Welcome to ACTING UP, the place where we celebrate standout performances in TV, streaming and film. Other than spotlighting exceptional work from recent projects, this feature also shines a light on how certain actors got where they are today. Have a peek and then check out these notable performances to help hone your craft.
The Performer: Natalia Dyer
The Film: Yes, God, Yes
You’re watching Yes, God, Yes for maybe a minute before you realize what kind of movie you’ve stumbled onto.
That’s when the answer to what it means to “toss someone’s salad” is splayed onscreen for the unknowing to digest. It’s maybe the biggest wake-up call for romaine lettuce since E. coli.
Soon after, we meet Catholic teenager Alice (Natalia Dyer) as she stumbles into an AOL chat room where she encounters “HairyChest1956″ in the early days of dial-up. Prior to this brush up, her most hands-on sexual experience had been rewinding the steamy car scene from Titanic.
From this point on, we realize that Alice’s journey through her blossoming sexuality is going to be, well, a thing. Luckily we have Dyer’s dedicated performance — playing roughly 10 years younger — to take us through the journey. A journey where an uninformed teenager “struggles to suppress her new urges in the face of eternal damnation” as the film’s description so aptly puts it.
No small feat.
The centerpiece of Alice’s awakening is a school retreat where she starts obsessing over hairy-armed hunk football star Chris (Wolfgang Novogratz) and things that buzz. At the same time, she’s also become the victim of a rumor that says she in fact did some salad tossing at the hands of a male classmate. Just to be clear, it’s not a reference to her work in the school cafeteria.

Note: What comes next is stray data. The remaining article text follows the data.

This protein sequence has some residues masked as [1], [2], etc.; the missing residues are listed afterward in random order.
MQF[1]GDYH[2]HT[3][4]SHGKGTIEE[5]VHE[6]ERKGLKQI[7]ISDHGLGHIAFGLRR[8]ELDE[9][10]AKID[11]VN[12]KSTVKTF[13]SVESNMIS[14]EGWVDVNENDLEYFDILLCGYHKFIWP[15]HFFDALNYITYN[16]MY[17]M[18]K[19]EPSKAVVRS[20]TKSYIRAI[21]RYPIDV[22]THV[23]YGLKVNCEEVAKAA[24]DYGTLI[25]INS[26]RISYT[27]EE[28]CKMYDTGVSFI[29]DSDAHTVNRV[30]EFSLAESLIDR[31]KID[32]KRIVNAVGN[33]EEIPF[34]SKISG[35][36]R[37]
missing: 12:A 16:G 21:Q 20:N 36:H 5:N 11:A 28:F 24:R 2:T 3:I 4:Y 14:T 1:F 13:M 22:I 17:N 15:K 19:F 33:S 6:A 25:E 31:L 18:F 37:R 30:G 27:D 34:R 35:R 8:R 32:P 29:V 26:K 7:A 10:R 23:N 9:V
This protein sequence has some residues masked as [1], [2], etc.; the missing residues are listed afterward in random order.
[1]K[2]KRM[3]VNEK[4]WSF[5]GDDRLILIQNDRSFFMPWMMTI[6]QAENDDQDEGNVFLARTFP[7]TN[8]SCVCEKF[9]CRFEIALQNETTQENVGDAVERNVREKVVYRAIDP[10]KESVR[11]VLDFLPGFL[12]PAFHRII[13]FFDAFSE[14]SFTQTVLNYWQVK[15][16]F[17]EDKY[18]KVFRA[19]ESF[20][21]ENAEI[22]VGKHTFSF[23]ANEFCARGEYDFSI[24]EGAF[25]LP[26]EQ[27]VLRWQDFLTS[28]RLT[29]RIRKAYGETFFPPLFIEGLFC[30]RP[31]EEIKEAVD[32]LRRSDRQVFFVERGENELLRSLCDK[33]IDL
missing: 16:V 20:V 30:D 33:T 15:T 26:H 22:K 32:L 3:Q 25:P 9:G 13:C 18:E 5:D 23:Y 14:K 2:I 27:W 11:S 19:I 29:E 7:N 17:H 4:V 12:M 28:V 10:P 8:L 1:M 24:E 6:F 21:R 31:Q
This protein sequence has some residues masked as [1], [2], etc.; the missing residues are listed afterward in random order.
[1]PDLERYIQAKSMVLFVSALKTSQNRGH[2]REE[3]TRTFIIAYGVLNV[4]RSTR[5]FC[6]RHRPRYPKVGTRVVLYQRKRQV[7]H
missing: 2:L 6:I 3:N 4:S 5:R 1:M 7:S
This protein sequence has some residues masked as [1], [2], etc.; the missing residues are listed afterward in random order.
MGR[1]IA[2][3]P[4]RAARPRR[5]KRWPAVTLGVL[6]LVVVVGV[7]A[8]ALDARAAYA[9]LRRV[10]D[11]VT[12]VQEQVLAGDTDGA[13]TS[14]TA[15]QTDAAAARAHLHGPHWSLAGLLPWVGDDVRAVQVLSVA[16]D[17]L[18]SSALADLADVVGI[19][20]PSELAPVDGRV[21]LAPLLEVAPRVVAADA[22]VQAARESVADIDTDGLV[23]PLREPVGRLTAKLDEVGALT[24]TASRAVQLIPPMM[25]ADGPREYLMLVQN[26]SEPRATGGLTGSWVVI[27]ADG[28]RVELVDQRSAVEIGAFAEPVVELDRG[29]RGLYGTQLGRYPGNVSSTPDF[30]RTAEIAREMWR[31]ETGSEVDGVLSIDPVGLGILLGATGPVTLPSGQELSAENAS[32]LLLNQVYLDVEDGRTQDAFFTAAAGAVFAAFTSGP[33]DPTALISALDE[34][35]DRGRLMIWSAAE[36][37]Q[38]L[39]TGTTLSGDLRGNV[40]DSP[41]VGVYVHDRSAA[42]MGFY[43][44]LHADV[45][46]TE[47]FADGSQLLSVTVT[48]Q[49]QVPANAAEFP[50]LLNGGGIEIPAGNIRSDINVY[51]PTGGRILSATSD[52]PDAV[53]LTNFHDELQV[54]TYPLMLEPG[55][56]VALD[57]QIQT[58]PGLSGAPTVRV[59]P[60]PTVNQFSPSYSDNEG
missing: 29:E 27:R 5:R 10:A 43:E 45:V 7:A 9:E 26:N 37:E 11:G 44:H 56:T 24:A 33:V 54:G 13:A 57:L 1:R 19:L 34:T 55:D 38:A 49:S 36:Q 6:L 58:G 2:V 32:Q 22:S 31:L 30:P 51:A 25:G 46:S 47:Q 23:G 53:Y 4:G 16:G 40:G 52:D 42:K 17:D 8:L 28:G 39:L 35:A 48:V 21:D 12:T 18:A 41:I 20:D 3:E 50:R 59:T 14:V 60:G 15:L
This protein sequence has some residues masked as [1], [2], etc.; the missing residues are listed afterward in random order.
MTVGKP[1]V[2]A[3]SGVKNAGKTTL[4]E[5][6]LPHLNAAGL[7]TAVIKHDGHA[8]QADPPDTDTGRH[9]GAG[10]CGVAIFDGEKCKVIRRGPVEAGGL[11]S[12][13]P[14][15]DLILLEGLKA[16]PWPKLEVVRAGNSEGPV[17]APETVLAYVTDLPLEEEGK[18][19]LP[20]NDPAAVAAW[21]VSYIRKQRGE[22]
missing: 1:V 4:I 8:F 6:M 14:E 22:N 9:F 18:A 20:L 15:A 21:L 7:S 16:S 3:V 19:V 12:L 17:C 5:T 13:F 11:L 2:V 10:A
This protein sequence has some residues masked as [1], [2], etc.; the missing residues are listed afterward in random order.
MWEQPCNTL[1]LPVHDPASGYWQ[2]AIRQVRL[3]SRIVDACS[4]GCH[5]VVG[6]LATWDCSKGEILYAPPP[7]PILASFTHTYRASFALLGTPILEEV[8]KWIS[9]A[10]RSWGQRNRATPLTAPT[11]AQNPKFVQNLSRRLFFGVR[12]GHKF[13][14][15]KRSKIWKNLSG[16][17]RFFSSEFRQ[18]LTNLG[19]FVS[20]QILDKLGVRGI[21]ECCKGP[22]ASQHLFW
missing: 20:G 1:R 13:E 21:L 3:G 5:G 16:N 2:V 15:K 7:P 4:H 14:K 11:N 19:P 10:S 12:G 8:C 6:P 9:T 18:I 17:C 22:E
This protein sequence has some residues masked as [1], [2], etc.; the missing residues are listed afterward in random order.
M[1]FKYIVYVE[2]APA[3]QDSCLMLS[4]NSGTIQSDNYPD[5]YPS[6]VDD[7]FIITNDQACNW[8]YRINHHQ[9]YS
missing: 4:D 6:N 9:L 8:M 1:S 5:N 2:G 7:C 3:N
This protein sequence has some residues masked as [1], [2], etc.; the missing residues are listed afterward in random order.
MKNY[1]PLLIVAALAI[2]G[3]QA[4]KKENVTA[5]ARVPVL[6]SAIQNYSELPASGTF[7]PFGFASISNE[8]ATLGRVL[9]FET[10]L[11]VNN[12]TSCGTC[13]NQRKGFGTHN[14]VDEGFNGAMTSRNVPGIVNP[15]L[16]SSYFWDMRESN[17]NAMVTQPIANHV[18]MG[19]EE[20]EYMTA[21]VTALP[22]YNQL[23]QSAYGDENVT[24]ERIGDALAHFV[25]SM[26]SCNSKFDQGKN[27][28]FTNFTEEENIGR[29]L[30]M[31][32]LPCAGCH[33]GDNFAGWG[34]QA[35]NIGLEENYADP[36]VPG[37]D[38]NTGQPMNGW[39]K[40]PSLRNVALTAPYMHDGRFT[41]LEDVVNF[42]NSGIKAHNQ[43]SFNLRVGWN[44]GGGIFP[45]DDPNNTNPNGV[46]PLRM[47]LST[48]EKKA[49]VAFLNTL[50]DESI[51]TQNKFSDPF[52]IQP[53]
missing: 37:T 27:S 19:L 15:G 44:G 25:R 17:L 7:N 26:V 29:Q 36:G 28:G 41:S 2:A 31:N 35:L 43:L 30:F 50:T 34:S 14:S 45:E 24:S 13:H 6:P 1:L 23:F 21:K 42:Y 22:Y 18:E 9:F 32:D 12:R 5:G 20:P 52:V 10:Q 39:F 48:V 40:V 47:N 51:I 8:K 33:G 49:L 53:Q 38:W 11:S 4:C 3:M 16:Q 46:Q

As Alice’s failure to debunk the rumor leads her down more subservient roads of repentance, she simultaneously becomes witness to “sinful” behavior from older student chaperones as well as certain authority figures from the school who diverge from the Jesus and Mary chain.
In bringing Alice’s journey to screen, Dyer does an incredible job at spotlighting this uncomfortable time of life: a teenager’s quest to balance sexual curiosity and discovery with comical bouts of boldness. It’s a portrayal of hormonal hubris that shines a light on bigger life lessons, the hypocrisies of the church, and one girl’s quest to figure it all out.
It’s hard to imagine Dyer’s performance in this smart — yet somewhat short — film at 77 minutes will not resonate with others who’ve grown up in a similarly constrictive religious bubble.
In a nod to entertainment that throws back to different time, it’s worth mentioning at the top that Dyer is best known for her portrayal of Nancy Wheeler in the wildly popular Netflix sci-fi/horror series Stranger Things.
As the world awaits the announcement of when Stranger Things’ season four production will resume, it’s become largely apparent it may have already premiered and that we’re all living in it.
Long before Dyer was getting perennially nominated in the “Ensemble Acting” category by the Screen Actors Guild (including a win in 2017) for her work in Stranger Things, the 25-year-old actress grew up in Nashville, Tennessee, playing Scout in a school production of To Kill a Mockingbird at age nine.
Dyer eventually moved to New York City, enrolling at NYU in 2013, where she studied at the Gallatin School of Individualized Study. At this point, she’d already dipped her toes into Hollywood waters with roles in Hannah Montana: The Movie (2009) and The Greening of Whitney Brown (2011). As she continued to shoot shorts and an occasional TV project, other juicier dramatic roles began to appear once Stranger Things dropped on the cultural landscape.
These projects include dark dramas such as Mountain Rest (2018) and After Darkness (2019) co-starring Kyra Sedgwick and Tim Daly. Then there was also her role as Coco in the Netflix horror film Velvet Buzzsaw (2019), an L.A. art-scene satire co-starring Renee Russo and Jake Gyllenhaal.
Until Nancy Wheeler returns to fight the forces of the Upside Down, you’ll have to say Yes, God, Yes if you want to see Dyer act in anything new.
Worth noting: Yes, God, Yes was shot as an 11-minute short starring Dyer by writer/director Karen Maine in 2017. Soon after, Maine made it into a full-length feature that landed the Special Jury Winner at 2019’s SXSW Festival.
Gregg Rosenzweig has been a writer, creative director and managing editor for various entertainment clients, ad agencies and digital media companies over the past 20 years. He is also a partner in the talent management/production company, The Rosenzweig Group.